It's almost six months until the implementation date of the European GDPR (General Data Protection Regulation) and the UK begins its journey toward the club's exit door. The release of the DPB (Data Protection Bill 2017) has confirmed the UK's position on how it plans to remain tied, yet distinct from its European neighbours.
The Lure of the Continent
Despite political ties being severed, the UKs geographical position will forever remain unchanged and with it, a large market at its doorstep. For fear of being deemed an extra-territorial location with insufficient data privacy laws affecting over 40% of its trade and cross-border data sharing capabilities. The UK has instead opted to enact the principles of the GDPR into national law in the form of the DPB, ensuring its position whatever may come from the Brexit negotiations.
How Does it Differ?
For those who have prepared and studied the incoming European regulation, very little has changed other than the name by which it is known. Data subjects will retain the same rights and data controllers will still incur the same obligations and of course, those headline-grabbing administrative penalties still apply. However, possibly in an attempt to become the "Switzerland of data privacy", the UK has included some additional penalties in the event of:
- Re-animating the Anonymous - Under the GDPR personal data is afforded protective controls which would render it anonymous by using methods such as pseudonymisation. Any attempt to de-anonymise or stitch personal data back together to reveal an identity will become a criminal offence.
- Manipulating Personal Data - Subject access requests are a key data subject right, enabling data subjects to request access to all held personal data records from a data controller. If the returned personal data has been found to have been tampered with or modified in anyway, then this again can result in a criminal offence.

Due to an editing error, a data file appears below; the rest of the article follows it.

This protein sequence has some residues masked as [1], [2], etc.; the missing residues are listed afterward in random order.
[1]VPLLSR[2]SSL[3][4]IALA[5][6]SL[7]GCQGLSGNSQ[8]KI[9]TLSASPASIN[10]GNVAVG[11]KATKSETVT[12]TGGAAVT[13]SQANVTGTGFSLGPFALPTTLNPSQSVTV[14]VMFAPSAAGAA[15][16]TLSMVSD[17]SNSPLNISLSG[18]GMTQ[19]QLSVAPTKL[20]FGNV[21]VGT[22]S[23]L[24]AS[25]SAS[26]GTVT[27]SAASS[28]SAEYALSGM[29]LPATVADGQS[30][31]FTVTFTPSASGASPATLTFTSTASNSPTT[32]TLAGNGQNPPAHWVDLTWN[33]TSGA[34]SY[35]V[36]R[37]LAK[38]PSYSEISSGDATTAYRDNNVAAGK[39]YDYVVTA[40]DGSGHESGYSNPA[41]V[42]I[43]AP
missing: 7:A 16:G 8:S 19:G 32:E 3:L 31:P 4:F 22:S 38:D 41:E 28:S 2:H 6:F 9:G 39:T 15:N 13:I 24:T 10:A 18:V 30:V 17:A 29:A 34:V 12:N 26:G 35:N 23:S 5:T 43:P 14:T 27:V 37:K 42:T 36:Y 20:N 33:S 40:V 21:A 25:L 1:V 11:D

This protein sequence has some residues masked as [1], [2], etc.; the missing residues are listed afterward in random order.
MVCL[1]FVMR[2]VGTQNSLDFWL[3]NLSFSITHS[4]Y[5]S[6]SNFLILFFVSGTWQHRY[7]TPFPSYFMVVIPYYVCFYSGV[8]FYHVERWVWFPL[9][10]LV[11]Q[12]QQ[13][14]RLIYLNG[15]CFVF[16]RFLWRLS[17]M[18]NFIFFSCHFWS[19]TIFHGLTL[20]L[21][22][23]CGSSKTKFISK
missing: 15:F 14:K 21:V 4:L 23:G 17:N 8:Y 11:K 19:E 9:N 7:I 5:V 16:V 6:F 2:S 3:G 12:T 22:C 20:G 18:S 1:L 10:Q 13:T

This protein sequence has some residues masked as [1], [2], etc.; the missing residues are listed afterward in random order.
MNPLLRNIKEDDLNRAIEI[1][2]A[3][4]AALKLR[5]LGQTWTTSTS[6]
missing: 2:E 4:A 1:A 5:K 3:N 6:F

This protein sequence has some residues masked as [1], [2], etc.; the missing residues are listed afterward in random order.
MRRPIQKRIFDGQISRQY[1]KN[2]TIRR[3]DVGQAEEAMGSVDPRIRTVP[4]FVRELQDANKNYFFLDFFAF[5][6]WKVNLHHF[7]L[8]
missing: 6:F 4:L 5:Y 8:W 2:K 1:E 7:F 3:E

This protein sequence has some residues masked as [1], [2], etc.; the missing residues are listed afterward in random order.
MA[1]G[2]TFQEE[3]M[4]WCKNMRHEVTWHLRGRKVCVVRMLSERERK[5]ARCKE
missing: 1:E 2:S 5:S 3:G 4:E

In both cases, the accused can be pursued through a criminal court which will undoubtedly damage the represented brand, however this will be less worrying than the fact that convictions can be accompanied by an unlimited value administrative penalty. That's right... for those who viewed the GDPR's administrative penalties as unwarranted and eye-watering, there is a new extremity in town.
Here Comes 2018
Come May 2018, the UK's DPB will have made its way successfully through both chambers of parliament, keeping the UK aligned with the continent and affecting those that use personal data as has been expected. Once the UK negotiates its exit from the European Union, it is hoped that the DPB will ensure a frictionless transfer from GDPR to approved third country. Yet, there remain questions about the likelihood of the EU approving the UK approved third country status given the mass surveillance powers granted to authorities via the Investigatory Powers Act 2016.
Despite many of the details still to be ironed out, the intention is still there. Brexit will have no effect on the UK either joining or equalling the GDPR. If denial still exists, it must now be extinguished because not only is it foolhardy in the face of a wave of inevitable change but because it is now possible to land yourself with both a criminal conviction and limitless value fine. The DPB is the GDPR, it is just wearing a Union Jack coat.